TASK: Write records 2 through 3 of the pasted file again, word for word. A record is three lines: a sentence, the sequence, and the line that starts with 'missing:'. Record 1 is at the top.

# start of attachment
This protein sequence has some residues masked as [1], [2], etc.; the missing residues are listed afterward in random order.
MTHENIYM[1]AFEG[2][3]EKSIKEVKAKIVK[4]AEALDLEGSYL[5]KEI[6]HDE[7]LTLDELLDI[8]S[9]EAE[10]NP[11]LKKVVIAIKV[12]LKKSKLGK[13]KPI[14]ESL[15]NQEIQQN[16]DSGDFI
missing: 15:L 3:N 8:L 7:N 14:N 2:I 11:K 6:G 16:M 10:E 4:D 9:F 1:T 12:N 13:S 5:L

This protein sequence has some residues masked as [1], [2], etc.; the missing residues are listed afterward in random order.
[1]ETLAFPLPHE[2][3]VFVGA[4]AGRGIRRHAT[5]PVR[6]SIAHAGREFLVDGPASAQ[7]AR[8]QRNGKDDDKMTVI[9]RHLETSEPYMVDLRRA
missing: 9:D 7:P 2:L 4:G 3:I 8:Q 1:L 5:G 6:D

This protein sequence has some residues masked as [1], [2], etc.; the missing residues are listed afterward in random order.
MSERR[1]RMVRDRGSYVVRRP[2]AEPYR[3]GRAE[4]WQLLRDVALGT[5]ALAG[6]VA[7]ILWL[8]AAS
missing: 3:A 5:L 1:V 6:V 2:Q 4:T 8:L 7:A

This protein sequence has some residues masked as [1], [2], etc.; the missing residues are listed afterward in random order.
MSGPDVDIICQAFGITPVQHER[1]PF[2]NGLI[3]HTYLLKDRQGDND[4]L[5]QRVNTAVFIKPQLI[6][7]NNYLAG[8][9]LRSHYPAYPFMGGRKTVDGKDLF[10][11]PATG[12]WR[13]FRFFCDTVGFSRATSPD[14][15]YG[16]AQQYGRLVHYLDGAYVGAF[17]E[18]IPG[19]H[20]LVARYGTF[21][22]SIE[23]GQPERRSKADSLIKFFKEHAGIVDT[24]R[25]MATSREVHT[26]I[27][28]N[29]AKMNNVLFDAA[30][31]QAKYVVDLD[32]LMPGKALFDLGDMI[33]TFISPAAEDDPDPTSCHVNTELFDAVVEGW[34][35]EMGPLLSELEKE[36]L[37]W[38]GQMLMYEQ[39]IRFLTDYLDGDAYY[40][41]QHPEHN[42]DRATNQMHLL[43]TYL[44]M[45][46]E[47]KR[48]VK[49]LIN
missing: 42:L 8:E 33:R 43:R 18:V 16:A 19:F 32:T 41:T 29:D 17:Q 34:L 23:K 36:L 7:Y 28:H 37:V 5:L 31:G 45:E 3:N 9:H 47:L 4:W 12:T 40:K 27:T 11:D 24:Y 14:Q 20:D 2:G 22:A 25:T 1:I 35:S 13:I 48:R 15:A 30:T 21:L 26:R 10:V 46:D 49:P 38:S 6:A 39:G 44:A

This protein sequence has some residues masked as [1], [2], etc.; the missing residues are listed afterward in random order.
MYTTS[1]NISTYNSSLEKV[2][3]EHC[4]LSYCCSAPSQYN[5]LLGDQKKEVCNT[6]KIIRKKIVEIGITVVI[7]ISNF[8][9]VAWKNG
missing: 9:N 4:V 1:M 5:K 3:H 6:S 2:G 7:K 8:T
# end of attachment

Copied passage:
This protein sequence has some residues masked as [1], [2], etc.; the missing residues are listed afterward in random order.
[1]ETLAFPLPHE[2][3]VFVGA[4]AGRGIRRHAT[5]PVR[6]SIAHAGREFLVDGPASAQ[7]AR[8]QRNGKDDDKMTVI[9]RHLETSEPYMVDLRRA
missing: 9:D 7:P 2:L 4:G 3:I 8:Q 1:L 5:G 6:D

This protein sequence has some residues masked as [1], [2], etc.; the missing residues are listed afterward in random order.
MSERR[1]RMVRDRGSYVVRRP[2]AEPYR[3]GRAE[4]WQLLRDVALGT[5]ALAG[6]VA[7]ILWL[8]AAS
missing: 3:A 5:L 1:V 6:V 2:Q 4:T 8:L 7:A